I may have worded that poorly, abstract reasons to choose a language was
exactly what I was looking for.
Your suggestion matches my natural inclinations, I think I just needed some
reassurance that taking the time to explore wouldn't be a waste of time.
Thank you. =)
On Tue, Jan 5, 2010 at 7:13 PM, Ross Singer <[log in to unmask]> wrote:
> I realize you didn't want to start a religious war nor were you
> interested in the abstract reasons people chose a particular language,
> that being said...
> I honestly think choosing the best* development language is very
> similar to how one settles on politics, religion, diet, etc.
> Environment plays a part, of course, but, in the end, what generally
> works best is the language that jibes best with you and your
> personality. Since you've dabbled with several different languages,
> you've had to have come across this - some languages just "feel
> better" than others. This is, however, an entirely personal choice.
> Dan Chudnov, for example, seems to think in Python. When I tried
> Python, it never really clicked -- I muddled through a few projects
> but never really got it. I then got introduced to Ruby, everything
> made sense, and I never looked back. I recently did a project in
> Groovy/Grails and my takeaway was that it was a scripting language
> that only somebody that had spent their career as a Java developer
> could love. My coworker (who has spent his career as a Java
> developer) LOVES Groovy. He thinks Ruby is a Fisher-Price language.
> To each their own.
> Since you don't seem to have institutional constraints on what you can
> develop in, I would recommend you try something like this:
> Take a handful of languages that look interesting to you and try
> writing a simple app to take some of your data, model it and shove it
> into Solr and make an interface to look at it. Solr's pretty perfect
> for this sort of project: it's super simple to work with and
> immediately gives you something powerful and versatile to wrap your
> app around. If you can't make something useful quickly around Solr,
> then move on to the next language because that one's not for you.
> If the ones that click happen to be PHP, Python or Ruby, well, there
> you go. If not, I, for one, look forward to your new Lua (or
> whatever) based discovery interface.
> Ultimately, any project you choose for your discovery interface is
> going to require a lot of customization to make it work the way you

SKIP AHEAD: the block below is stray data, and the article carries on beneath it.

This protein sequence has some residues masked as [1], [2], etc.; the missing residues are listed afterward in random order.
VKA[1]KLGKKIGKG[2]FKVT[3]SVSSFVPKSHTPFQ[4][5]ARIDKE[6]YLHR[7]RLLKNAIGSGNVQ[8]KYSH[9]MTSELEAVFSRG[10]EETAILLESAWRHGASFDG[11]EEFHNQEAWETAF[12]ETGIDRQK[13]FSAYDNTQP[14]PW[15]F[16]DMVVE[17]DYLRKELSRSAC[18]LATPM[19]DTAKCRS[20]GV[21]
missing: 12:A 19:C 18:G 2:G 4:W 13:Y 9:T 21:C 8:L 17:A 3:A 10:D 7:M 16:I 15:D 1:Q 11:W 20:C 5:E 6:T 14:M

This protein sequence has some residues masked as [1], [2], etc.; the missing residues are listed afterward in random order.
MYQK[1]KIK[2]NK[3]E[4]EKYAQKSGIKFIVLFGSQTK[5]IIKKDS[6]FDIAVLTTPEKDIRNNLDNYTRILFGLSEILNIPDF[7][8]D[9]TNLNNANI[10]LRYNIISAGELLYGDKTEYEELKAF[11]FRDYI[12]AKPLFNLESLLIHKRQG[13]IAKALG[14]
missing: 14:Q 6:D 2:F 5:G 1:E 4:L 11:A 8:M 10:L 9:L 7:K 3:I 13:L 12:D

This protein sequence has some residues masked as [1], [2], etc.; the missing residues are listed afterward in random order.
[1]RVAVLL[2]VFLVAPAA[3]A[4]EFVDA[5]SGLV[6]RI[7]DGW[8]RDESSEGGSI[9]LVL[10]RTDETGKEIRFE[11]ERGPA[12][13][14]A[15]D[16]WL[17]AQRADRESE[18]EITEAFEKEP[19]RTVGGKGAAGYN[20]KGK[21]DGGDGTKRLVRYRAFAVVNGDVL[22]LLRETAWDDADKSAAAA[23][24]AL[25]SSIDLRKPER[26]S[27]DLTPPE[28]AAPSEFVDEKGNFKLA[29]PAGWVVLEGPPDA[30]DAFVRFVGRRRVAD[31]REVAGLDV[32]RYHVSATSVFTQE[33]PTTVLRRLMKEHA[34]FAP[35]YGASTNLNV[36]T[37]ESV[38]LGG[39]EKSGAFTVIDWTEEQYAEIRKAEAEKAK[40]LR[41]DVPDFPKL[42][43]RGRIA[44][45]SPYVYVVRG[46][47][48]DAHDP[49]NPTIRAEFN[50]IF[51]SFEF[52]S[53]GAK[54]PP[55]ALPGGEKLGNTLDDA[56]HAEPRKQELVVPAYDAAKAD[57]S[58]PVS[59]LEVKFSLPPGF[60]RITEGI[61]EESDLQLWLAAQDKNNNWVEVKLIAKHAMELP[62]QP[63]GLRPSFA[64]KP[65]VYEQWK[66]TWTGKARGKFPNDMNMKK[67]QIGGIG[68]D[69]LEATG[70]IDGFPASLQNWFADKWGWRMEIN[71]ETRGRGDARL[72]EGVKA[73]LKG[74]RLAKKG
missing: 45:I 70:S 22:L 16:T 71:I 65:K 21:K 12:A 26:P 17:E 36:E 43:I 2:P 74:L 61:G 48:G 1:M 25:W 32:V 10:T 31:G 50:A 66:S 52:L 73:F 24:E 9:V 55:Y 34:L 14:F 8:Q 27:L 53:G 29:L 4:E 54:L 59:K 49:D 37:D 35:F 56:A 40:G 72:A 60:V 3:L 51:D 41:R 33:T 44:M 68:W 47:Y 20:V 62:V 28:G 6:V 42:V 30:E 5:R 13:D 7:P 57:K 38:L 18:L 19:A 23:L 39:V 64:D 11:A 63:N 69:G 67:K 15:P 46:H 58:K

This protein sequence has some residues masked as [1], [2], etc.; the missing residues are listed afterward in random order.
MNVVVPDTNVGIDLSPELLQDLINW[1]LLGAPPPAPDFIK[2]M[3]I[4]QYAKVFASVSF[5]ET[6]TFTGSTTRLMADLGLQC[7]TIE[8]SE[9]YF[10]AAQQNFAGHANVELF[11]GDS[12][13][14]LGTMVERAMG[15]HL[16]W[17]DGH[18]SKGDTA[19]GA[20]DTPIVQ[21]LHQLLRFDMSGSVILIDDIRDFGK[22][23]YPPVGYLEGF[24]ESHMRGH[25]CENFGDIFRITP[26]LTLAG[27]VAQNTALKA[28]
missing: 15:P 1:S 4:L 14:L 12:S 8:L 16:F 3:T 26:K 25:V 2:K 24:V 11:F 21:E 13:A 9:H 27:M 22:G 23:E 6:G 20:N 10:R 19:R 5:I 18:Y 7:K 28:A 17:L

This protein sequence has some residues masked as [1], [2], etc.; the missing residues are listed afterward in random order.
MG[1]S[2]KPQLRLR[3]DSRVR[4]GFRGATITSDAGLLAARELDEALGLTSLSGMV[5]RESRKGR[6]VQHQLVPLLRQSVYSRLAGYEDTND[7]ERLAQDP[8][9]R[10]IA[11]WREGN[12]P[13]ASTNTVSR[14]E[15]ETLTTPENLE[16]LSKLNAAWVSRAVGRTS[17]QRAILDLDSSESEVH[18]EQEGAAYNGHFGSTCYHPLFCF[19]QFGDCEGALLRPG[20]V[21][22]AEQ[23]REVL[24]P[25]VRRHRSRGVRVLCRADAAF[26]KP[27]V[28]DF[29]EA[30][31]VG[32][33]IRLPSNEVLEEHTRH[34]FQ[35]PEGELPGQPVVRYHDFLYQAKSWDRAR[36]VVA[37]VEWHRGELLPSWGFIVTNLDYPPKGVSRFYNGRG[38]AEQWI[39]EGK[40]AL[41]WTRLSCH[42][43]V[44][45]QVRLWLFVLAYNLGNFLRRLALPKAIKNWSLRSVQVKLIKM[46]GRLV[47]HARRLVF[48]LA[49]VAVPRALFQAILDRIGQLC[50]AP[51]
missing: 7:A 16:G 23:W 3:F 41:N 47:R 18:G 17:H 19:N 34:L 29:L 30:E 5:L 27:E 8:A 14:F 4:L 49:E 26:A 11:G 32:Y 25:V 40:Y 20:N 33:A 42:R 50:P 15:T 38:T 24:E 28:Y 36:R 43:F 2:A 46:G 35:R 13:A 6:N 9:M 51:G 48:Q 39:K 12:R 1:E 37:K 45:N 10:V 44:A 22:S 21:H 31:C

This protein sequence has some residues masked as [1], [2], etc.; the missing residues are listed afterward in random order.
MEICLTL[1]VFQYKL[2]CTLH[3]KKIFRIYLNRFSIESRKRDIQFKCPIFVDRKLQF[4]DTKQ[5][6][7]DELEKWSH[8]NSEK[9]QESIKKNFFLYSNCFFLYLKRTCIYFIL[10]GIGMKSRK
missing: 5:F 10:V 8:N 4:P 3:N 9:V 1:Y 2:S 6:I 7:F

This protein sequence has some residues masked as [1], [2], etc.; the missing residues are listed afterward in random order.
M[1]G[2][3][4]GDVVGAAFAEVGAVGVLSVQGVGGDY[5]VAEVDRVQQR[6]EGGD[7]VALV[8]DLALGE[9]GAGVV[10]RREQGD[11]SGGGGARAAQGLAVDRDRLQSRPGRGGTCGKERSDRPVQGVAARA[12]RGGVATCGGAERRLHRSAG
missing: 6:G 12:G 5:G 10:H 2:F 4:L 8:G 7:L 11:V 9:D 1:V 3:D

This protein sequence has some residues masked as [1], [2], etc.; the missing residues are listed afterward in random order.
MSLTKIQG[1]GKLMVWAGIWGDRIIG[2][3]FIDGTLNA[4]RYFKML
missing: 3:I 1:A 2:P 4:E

> want -- the key is finding the environment that stands the least in
> the way between turning what's in your head into a working app.
> Good luck,
> On Tue, Jan 5, 2010 at 6:04 PM, marijane white <[log in to unmask]>
> > Greetings Code4Lib,
> > Long time lurker, first time poster here.
> > I've been turning over this question in my mind for a few weeks now, and
> > Hourcle's postscript in the Online PHP Course thread has prompted me to
> > finally try to ask it. =)
> > I'm interested in hearing how the members of this list have gone about
> > choosing development platforms for their library coding projects and/or
> > existing open source projects (ie like VuFind vs Blacklight). For
> > did you choose a language you already were familiar with? One you wanted
> > learn more about? Does your workplace have a standard enterprise
> > architecture/platform that you are required to use? If you have chosen
> > implement an existing open source project, did you choose based on the
> > development platform or project maturity and features or something else?
> > Some background -- thanks to my undergraduate computer engineering
> > I have a pretty solid understanding of programming fundamentals, but most
> > my pre-LIS work experience was in software testing and did not require me
> > employ much of what I learned programming-wise, so I've mostly dabbled
> > the last decade or so. I've got a bit of experience with a bunch of
> > languages and I'm not married to any of them. I also kind of like
> > excuses to learn new ones.
> > My situation is this: I would like to eventually implement a discovery
> > at MPOW, but I am having a hell of a time choosing one. I'm a solo
> > librarian on a content team at a software and information services
> > so I'm not really tied to the platforms used by the software engineering
> > teams here. I know a bit of Ruby, so I've played with Blacklight some,
> > it to install on Windows and managed to import a really rough Solr index.
> > I'm more attracted to the features in VuFind, but I don't know much PHP
> > and I haven't gotten it installed successfully yet. My collection's
> > metadata is not in an ILS (yet) and not in MARC, so I've also considered
> > trying out more generic approaches like ajax-solr (though I don't know a
> > Scriblio. My options are wide open, and I'm having a rough time deciding
> > what direction to go in. I guess it's kind of similar to someone who is
> > to programming and attempting to choose their first language to learn.
> > I will attempt to head off a programming language religious war =) by
> > stating that I'm not really interested in the virtues of one platform
> > another, moreso the abstract reasons one might have for selecting one.
> > Have any of you ever been in a similar situation? How'd you get yourself
> > unstuck? If you haven't, what do you think you might do in a situation
> > mine?
> > -marijane